Chain Reaction: Quaker Steak and Lube
Quaker Steak and Lube
4900 South Moorland Road, New Berlin WI 53151 (map); 262-754-9090; 50+ locations in the US and Canada; quakersteakandlube.com
The Schtick: Vintage car-themed family restaurant known for their wings and frenetic atmosphere
The Burger: Burgers are bland, mushy, and goopy. Stick with wings.
Want Fries With That? Skip the overpriced "loaded" upgrade and enjoy the crisp, thick fries alone
Price: Arizona El Camino burger, $9.59; Mac & Cheese burger, $8.99; Single order of wings, $9.79; fries, $2.49
I'm not really sure I get Quaker Steak and Lube's name. I mean, I know they have a retro car garage theme and the name's a play on Quaker State, a motor oil company. But even knowing that, the name still conjures up unsavory things. I'm not sure I want to eat in a place where I'm reminded of condoms and that one episode of Dirty Jobs with cows and elbow-length latex gloves.
However, those gloves could have come in handy as I tried to wade through the pile of mush they seemingly call a burger. There were so many confusing, disturbing things about the Arizona El Camino burger ($9.95)—get it, it's a car!—that I don't even know where to start. Why were the crispy tortilla strips in the sour cream under the patty, making them mushy? Why was the shredded cheese in some sort of sauce, and why was it not melted, or warm for that matter? And most importantly, why did I have to check whether the slice of cheese was actually cheese and not, in fact, the plastic it appeared to be?
I knew things weren't looking good when I went to cut the burger in half and felt the hard, sharp corner of the cheese poke my finger. The cheese must have sat in the fridge unwrapped for a pretty long time to dry out so much. Perhaps if it had traded places with the tortilla strips it could have plumped up a bit.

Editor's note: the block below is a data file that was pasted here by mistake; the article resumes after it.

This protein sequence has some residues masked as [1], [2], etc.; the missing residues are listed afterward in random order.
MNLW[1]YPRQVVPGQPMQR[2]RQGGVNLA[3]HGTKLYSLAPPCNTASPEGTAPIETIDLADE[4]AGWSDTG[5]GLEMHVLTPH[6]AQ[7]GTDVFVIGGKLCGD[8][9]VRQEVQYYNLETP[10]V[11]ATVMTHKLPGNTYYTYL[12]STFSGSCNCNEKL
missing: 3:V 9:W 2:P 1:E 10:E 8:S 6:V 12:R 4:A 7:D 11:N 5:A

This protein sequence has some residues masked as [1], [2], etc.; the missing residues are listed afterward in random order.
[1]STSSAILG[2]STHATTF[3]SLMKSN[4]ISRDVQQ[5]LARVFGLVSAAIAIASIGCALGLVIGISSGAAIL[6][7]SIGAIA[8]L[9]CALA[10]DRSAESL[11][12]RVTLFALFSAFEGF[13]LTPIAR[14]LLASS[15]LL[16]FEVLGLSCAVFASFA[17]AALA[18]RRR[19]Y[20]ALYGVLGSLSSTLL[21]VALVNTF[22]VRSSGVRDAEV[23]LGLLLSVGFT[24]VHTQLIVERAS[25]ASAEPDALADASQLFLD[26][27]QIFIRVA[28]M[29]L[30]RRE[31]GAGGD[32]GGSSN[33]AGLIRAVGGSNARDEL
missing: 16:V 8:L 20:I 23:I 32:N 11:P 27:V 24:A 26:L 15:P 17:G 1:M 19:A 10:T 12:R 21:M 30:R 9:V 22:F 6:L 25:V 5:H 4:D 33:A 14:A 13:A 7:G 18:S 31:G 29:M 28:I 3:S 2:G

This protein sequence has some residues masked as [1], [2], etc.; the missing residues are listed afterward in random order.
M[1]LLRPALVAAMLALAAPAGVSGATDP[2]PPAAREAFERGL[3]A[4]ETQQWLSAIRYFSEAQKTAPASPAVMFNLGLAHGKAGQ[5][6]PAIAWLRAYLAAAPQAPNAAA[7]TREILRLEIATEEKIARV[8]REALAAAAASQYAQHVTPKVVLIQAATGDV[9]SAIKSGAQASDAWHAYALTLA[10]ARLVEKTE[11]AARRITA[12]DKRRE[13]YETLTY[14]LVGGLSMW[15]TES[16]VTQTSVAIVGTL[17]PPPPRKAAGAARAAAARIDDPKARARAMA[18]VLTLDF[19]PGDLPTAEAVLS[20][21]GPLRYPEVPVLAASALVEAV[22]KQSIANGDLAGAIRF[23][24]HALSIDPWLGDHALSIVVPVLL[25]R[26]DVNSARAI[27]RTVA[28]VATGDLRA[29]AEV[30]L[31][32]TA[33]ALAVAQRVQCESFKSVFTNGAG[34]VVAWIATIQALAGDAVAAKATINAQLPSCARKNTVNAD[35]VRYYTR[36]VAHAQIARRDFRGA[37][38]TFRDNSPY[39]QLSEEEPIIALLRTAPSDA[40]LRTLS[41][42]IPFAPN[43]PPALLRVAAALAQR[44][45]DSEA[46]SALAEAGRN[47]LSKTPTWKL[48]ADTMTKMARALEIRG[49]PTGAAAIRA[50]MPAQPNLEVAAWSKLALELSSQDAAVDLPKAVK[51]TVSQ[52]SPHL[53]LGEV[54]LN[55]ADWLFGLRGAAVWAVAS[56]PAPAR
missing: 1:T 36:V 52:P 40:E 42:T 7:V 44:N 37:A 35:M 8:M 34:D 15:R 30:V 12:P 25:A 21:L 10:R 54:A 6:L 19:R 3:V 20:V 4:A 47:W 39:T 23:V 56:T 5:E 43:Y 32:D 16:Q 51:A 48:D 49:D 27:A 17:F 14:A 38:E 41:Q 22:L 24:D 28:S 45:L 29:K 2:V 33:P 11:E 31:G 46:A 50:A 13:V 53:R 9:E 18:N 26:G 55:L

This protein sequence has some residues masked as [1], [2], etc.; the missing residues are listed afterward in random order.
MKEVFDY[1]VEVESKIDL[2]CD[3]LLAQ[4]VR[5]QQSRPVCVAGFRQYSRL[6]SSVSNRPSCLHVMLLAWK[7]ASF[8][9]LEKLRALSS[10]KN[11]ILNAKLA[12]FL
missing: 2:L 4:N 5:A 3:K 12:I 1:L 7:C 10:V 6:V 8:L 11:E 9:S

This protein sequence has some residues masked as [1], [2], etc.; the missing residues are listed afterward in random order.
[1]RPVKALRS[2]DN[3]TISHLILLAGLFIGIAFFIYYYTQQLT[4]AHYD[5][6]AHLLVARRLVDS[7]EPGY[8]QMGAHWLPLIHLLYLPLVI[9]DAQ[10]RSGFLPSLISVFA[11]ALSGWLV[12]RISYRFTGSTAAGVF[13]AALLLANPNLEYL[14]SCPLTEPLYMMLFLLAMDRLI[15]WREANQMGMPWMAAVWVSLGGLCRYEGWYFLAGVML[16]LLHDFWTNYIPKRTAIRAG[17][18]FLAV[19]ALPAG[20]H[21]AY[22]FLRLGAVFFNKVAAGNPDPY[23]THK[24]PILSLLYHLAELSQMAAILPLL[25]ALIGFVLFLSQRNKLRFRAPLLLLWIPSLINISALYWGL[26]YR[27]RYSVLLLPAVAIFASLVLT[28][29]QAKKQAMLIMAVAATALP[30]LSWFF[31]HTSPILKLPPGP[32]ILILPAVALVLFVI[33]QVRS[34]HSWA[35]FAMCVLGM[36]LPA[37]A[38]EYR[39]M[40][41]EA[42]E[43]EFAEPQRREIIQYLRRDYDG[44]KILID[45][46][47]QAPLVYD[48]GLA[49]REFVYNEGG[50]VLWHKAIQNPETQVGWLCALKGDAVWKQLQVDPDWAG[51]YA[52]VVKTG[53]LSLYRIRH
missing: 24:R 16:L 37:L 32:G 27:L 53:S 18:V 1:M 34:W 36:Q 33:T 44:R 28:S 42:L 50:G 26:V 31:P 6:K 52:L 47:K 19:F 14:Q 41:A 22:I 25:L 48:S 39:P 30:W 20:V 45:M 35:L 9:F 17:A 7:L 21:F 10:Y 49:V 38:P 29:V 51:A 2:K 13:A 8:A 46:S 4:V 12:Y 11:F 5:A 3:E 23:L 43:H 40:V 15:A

The beef itself was just as bad as the whole package: mushy and flavorless, like eating plain pudding or, well, lube. I think the gobs of sour cream, some sort of tasteless "Arizona ranch" sauce, and the wet corn and black bean relish were only there to lube this guy's ride down your throat.
Their mac-n-cheese topped burger ($8.99) was a little better, but only marginally. Again with the flavorless half-pound beef patty, which might as well have not been there at all. Supposedly the meat is never frozen, but you wouldn't guess that by the taste. The fact that it was a cement-like gray all around didn't help the matter. Of course, the macaroni on top was the same texture as everything else, but at least it wasn't covered in soupy things.
Let's give them a break though: the place is known for wings, and that's what you go here for. And they were actually pretty darn good. They arrived straight from the fryer and super crisp, even under the layer of slightly spicy sauce. Some were huge and quite meaty. Too bad the ranch that came with it had the consistency and flavor of water.
Fries weren't too shabby, and really the only part of the main dish I ate. Maybe I was just really glad they weren't terrible compared to the burgers. The measly order of "loaded" fries was laughable though—you got less than half the amount of fries plus a few token shreds of cheese and green onions for a buck more.
Even if you lube your appetite up with a few pints of beer, there's no way you're going to be able to choke down these burgers. Go for the wings if you must, but the quality of the rest of the meal has me wary of ordering anything there again.
About the author: Lacey Muszynski is an editor, freelance writer and restaurant reviewer from Milwaukee, WI. When she's not burgerblogging on AHT, she might be updating her food blog, making fun of the Food Network, or wondering what her art degree has to do with all of this. Her idols growing up included Martin Yan, Chairman Kaga, and whoever was on Great Chefs, Great Cities that day.